Reference centile curves for mid-upper arm circumference for assessment of under- and overnutrition in school-aged Indian children and adolescents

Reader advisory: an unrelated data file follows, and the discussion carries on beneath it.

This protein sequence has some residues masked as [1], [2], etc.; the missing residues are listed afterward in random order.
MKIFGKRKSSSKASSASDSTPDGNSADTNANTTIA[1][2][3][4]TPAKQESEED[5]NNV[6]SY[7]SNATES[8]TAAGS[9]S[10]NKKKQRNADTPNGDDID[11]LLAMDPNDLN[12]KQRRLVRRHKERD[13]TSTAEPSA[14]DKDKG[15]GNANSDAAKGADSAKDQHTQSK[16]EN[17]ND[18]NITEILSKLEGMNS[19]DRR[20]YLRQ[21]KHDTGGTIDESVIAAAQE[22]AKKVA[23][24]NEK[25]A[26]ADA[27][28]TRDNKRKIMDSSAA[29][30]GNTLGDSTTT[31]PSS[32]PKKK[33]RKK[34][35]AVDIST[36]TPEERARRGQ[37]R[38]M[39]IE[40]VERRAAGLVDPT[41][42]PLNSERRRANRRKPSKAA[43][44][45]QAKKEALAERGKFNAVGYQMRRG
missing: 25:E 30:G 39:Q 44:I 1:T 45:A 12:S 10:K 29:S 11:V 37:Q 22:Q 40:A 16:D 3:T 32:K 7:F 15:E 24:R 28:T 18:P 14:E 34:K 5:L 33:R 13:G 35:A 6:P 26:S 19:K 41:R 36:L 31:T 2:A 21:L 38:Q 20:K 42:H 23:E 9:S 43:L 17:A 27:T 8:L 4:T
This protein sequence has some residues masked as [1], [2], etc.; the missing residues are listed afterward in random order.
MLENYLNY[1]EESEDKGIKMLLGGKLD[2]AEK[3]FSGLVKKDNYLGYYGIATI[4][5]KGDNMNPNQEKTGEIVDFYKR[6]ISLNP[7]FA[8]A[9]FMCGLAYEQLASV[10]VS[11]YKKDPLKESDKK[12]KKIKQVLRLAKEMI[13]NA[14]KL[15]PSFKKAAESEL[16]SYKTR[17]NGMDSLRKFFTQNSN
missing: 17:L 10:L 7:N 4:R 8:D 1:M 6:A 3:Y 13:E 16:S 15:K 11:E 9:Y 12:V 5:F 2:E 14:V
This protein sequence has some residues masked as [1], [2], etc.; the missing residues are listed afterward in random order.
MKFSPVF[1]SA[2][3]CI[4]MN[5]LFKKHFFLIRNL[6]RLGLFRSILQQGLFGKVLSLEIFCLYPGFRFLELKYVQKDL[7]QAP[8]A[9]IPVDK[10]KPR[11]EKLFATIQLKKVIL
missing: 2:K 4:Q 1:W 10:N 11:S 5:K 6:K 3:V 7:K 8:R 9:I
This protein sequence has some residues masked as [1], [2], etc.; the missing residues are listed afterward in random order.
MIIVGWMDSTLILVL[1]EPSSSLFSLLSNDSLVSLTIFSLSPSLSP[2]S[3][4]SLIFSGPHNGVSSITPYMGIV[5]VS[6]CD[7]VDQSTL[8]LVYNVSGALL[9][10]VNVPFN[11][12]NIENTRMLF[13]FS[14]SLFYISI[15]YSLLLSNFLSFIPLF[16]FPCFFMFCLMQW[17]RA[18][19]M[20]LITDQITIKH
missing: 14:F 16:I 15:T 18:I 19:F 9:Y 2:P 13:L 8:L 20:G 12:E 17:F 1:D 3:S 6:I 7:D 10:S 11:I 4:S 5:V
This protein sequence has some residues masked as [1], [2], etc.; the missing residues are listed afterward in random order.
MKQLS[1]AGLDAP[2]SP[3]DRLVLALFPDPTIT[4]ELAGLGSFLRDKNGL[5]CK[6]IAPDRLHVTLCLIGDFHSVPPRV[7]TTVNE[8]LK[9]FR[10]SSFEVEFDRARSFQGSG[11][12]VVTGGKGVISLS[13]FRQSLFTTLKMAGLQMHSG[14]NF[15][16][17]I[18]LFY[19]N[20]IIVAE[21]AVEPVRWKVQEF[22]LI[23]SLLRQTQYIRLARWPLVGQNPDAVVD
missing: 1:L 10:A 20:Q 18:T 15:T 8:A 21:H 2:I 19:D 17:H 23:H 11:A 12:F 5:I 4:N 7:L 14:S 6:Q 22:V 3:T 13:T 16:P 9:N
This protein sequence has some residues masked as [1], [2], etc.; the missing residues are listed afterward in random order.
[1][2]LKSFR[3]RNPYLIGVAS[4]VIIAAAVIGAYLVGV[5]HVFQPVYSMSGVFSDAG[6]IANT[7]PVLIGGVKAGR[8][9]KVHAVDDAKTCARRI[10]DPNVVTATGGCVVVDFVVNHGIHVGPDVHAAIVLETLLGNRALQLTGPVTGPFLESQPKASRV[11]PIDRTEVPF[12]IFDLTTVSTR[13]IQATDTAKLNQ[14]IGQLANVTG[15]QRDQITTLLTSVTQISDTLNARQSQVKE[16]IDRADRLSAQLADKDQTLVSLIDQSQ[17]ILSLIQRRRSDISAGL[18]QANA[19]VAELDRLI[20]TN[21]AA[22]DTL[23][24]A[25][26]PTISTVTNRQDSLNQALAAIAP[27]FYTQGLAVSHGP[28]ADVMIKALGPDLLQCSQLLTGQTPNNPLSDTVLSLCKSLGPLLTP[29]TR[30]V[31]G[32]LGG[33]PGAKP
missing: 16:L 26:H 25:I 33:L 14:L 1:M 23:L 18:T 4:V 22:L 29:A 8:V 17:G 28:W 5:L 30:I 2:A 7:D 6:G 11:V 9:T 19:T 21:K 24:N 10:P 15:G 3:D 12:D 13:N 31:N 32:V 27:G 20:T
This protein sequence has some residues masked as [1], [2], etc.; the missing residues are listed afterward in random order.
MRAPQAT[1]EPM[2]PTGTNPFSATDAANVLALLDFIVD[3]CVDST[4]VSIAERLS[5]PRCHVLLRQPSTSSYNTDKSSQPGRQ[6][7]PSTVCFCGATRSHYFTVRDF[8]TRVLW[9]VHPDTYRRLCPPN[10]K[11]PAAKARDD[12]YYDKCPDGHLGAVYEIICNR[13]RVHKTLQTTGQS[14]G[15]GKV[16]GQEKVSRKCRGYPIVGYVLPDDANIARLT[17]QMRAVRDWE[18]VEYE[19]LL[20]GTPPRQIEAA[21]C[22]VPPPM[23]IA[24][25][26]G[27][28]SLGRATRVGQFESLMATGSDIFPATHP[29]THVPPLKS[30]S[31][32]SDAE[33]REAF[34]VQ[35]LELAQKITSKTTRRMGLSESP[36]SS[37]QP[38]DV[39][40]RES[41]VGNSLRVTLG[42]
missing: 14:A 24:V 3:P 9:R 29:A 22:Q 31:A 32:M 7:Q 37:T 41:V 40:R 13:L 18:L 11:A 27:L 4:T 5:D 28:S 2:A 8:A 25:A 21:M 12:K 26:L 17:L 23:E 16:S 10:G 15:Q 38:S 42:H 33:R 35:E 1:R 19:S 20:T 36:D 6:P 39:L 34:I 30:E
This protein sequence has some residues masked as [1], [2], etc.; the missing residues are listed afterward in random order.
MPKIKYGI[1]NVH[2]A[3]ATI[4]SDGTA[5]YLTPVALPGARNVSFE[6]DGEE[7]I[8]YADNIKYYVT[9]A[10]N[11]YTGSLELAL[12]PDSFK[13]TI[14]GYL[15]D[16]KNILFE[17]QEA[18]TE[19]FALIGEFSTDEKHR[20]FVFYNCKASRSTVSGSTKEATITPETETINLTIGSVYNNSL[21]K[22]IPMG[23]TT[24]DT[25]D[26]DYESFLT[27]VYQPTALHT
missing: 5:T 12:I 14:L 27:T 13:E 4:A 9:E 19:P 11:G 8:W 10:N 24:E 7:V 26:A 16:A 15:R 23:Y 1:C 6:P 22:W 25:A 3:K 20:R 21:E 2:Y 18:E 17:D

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OBJECTIVES: Malnutrition is common in developing countries and is not restricted to young children. It has been suggested that measuring mid-upper arm circumference (MUAC) is an easy, accurate, and low-cost method of identifying malnutrition in the early stages. The aims of this study were to construct age- and sex-specific MUAC reference centiles, and to define and validate cutoffs for assessment of under- and overnutrition in Indian children 5 to 17 y of age. METHODS: This was a cross-sectional, multicentric, observational study conducted in seven schools in seven states from June 2018 to November 2019. The study included 6680 healthy 5- to17-y-old children. MUAC was measured using non-stretch tapes (UNICEF). Sex-specific MUAC percentiles were computed for age and height. Cutoffs for MUAC z-scores for thinness and overnutrition were defined and validated for healthy school children (n = 726) and children with cancer (n = 500). RESULTS: Reference centiles for MUAC for age (and height) for boys and girls are presented. Cutoffs defined for thinness and for obesity were -0.7 and +1.5 z-score, respectively (corresponding to 25th and 95th percentiles of the MUAC for age/height). For ease of use, rounded cutoffs for thinness were 16 and 18.5 cm from 5 to 9 and 10 to 14 y of age, respectively, in both sexes, and a cutoff of 22 cm in boys and 20 cm in girl from 15 to 17 y of age. For obesity, 20 and 25.5 cm from 5 to 9 and 10 to 14 y of age, respectively, in both girls and boys and a rounded cutoff of 29 cm in boys and 27 cm in girls from 15 to17 y are proposed. CONCLUSIONS: We presented MUAC percentiles and cutoffs for screening for thinness and overnutrition in Indian children from 5 to 17 y of age. These data may also be used in children with cancer and other chronic disorders with growth failure.
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